Almost 1 in 5 (18%) women currently taking the epilepsy medication sodium valproate do not know it can potentially harm the development and physical health of their unborn child should they become pregnant.

The announcement comes from the results of a new survey carried out by three leading epilepsy charities.

More than 2,000 women with epilepsy took part in the survey, conducted by Epilepsy Action, Epilepsy Society and Young Epilepsy. The survey revealed that just over a quarter (28%) of women who responded, and are currently taking sodium valproate, had not been given information about risks for children exposed to the drug during pregnancy.

It is estimated that around 10% of babies born to women who take sodium valproate during pregnancy are born with physical disabilities. Up to 40% are at risk of developmental issues that can lead to learning difficulties.

These results are in spite of efforts by the Medicines and Healthcare products Regulatory Agency (MHRA) to raise awareness of the issue among healthcare professionals and women with epilepsy. In February 2016, the MHRA released a valproate toolkit to help healthcare professionals talk to women with epilepsy about the risks during pregnancy. The toolkit includes a credit card-sized patient card to be issued by pharmacists, booklets for healthcare professionals and women taking sodium valproate, and a checklist of important discussion points.

However, 18 months later, the survey shows that more than two thirds (68%) of respondents currently taking sodium valproate have still not received any of the toolkit materials.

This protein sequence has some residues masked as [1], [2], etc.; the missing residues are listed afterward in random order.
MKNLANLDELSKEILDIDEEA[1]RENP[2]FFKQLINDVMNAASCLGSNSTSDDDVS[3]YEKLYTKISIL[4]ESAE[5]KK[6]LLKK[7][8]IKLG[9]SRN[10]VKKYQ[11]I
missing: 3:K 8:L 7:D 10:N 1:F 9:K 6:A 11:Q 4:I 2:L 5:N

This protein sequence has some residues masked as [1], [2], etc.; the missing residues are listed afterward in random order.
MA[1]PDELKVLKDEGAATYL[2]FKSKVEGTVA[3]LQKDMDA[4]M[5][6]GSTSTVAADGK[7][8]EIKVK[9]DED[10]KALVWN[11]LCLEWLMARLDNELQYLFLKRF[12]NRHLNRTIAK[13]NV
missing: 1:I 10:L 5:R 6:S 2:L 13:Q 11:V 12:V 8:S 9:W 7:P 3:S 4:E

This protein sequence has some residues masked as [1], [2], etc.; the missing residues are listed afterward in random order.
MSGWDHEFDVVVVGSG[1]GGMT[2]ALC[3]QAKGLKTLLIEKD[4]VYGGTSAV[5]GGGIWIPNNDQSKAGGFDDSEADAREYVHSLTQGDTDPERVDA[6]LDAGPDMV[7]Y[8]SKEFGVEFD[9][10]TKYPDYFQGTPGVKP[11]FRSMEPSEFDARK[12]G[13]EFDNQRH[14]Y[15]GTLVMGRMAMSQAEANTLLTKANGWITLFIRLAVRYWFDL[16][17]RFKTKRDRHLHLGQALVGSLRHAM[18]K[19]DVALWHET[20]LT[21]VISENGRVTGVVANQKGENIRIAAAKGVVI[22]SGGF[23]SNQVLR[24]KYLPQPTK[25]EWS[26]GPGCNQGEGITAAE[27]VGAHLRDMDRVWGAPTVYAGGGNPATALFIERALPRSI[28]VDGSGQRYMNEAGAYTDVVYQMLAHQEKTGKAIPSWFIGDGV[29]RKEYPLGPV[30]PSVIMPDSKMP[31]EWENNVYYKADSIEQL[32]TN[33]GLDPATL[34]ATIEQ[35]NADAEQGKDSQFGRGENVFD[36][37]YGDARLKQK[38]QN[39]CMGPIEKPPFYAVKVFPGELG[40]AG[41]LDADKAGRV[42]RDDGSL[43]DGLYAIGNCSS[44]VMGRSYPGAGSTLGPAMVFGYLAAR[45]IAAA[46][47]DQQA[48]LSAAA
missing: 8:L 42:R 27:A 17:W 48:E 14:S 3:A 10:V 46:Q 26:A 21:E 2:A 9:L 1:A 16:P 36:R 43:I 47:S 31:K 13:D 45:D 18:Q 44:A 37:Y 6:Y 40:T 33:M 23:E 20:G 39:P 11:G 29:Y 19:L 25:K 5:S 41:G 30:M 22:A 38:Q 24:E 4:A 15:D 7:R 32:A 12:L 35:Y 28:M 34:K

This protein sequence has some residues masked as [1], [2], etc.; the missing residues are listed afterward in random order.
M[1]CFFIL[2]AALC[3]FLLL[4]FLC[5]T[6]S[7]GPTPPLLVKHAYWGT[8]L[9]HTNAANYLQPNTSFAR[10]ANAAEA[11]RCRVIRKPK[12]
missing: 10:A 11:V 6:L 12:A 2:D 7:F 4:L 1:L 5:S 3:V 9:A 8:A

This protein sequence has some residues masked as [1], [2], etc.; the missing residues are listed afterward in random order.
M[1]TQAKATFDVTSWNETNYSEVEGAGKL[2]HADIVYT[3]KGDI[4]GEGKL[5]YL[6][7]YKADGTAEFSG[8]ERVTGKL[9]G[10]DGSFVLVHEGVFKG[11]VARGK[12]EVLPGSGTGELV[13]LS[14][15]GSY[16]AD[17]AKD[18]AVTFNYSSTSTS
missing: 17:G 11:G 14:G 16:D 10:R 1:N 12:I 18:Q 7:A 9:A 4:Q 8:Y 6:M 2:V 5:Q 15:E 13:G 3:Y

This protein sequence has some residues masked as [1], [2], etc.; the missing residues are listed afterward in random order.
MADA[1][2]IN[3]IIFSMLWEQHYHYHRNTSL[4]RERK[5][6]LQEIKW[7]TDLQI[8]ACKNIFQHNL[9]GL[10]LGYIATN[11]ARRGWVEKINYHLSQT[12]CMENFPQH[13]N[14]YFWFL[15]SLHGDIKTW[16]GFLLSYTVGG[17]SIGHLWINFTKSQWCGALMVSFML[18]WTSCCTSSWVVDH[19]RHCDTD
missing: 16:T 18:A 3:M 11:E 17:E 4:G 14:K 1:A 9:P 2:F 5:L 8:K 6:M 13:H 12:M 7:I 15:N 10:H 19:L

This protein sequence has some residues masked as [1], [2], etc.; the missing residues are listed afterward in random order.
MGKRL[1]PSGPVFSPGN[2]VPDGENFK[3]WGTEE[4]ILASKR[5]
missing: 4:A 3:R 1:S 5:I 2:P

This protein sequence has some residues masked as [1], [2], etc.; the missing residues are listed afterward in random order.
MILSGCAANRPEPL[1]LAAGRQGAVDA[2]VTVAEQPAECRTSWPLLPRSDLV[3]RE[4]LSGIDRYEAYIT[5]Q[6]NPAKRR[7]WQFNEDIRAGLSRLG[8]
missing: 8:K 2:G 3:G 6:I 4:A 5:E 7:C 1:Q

Epilepsy Action, Epilepsy Society and Young Epilepsy are now calling on the government to ensure that repeat prescriptions for sodium valproate for women and girls of childbearing age are not routinely renewed for more than 12 months without a face-to-face consultation with a doctor or nurse. This consultation must include personal and tailored information about the risks around sodium valproate during pregnancy. Information should also be provided in written format.

This will help to ensure that women and girls with epilepsy who are prescribed sodium valproate are fully informed about the risks to their unborn baby should they continue to take the drug while pregnant.

The three charities will be presenting the survey results at the public hearing along with patient groups, healthcare professionals and other interested bodies from across Europe.

For advice and information about epilepsy and pregnancy, visit the charities’ websites: epilepsy.org.uk, epilepsysociety.org.uk and youngepilepsy.org.uk